In addition, the law criminalizes the promotion of homosexuality, which is intended to protect children from the influence or effects of homosexuality. Finally, if an adult is convicted of an act of homosexuality, he or she cannot be employed in any public agency that supports children.
"I have had interactions with many young people, and they have given me evidence of what is actually happening in schools. So if we don't target the schools, then they will also be recruited into this habit, into this vice. So that's why it was important. And you see, Uganda has a very big young population. So if you don't address it from that demographic angle, you risk having many recruits among the young people," Basalirwa added.
The MP further noted that the Anti-Homosexuality Act seeks to protect the values of the Ugandan community.
Basalirwa also addressed what he described as a misconception that Western media has created around the Anti-Homosexuality Act in Uganda.

"Their narrative is based on ignorance. They have not read the law. They have not internalized the law. This law does not criminalize existence [...] You can only be criminalized if you are found, if you are seen doing the acts that the law has prohibited," he said. "This law does not go into people's bedrooms and houses to see or police what they are doing. No, but you see, once you go beyond and come where the law will be able to catch you, then there's no doubt that you will be caught."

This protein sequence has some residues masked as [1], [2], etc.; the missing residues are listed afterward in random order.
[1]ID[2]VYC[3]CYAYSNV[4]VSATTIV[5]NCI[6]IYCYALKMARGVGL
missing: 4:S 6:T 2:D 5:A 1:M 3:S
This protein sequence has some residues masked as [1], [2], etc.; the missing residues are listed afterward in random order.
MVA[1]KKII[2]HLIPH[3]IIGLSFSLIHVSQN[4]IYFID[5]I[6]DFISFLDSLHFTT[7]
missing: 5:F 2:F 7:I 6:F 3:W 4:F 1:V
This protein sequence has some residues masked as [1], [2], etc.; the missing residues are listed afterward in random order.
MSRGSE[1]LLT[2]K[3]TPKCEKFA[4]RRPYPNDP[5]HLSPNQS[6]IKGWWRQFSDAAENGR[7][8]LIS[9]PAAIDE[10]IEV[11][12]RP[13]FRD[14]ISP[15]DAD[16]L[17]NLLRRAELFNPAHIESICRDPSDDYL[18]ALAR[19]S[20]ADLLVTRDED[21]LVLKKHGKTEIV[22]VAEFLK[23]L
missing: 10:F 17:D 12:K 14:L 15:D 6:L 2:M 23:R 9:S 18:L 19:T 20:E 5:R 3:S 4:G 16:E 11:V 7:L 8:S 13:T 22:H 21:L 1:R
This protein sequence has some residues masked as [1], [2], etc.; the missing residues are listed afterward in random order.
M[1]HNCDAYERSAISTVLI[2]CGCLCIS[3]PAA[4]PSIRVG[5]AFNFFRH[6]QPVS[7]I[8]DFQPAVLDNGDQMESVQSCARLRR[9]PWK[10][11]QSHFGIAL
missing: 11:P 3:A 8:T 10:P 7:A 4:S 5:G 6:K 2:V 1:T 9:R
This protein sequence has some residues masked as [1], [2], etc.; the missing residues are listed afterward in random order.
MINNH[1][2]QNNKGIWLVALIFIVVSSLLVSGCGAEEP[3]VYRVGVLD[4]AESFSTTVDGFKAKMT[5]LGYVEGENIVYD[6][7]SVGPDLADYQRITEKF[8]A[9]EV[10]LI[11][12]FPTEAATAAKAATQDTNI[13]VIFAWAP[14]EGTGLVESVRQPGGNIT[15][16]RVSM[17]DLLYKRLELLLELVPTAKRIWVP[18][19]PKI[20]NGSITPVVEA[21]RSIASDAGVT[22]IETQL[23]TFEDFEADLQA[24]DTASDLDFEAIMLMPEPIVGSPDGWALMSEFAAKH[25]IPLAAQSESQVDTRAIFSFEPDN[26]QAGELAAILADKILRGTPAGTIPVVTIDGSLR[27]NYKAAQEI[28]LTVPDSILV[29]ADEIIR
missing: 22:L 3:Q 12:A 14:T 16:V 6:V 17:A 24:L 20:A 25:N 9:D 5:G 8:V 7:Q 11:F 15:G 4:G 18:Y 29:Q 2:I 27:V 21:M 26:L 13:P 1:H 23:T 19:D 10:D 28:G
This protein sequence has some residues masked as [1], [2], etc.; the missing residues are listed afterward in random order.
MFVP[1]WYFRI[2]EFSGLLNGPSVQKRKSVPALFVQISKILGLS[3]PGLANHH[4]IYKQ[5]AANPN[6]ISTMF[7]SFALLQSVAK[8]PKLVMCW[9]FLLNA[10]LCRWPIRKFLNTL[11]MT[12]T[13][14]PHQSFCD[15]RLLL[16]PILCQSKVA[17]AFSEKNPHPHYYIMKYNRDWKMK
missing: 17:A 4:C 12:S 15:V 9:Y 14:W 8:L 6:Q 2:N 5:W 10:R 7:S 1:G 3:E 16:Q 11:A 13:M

Commenting on the reaction of US officials to the Anti-Homosexuality Act and President Joe Biden's vow to consider "additional steps, including the application of sanctions and restriction of entry into the United States against anyone involved in serious human rights abuses or corruption," Basalirwa stated that Uganda wouldn't decide who goes to America and who doesn't go there since it is a matter of sovereignty.
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The Ugandan politician emphasized that respect for each other's culture and values is essential in international relations.

"America should respect the decision of Ugandans on that matter. I have been telling them that, for example, in Uganda here, polygamy is accepted and it is not an offence. In America, polygamy is an offence. So are we going to sanction America for criminalizing polygamy?" the lawmaker questioned.

He explained that these different choices and decisions of the people of these countries should be respected and not sanctioned, adding that the same concept should be applied to the situation in Uganda.
Basalirwa noted that the US is one of Uganda's largest development partners, and they may feel that "they have the right to have a say in what we do in this country. However, he noted that "there is no democracy" in international relations and "all superpowers are bullies."

"There is no democracy. So that, in my view, explains the attitude and approach towards Uganda," Basalirwa suggested.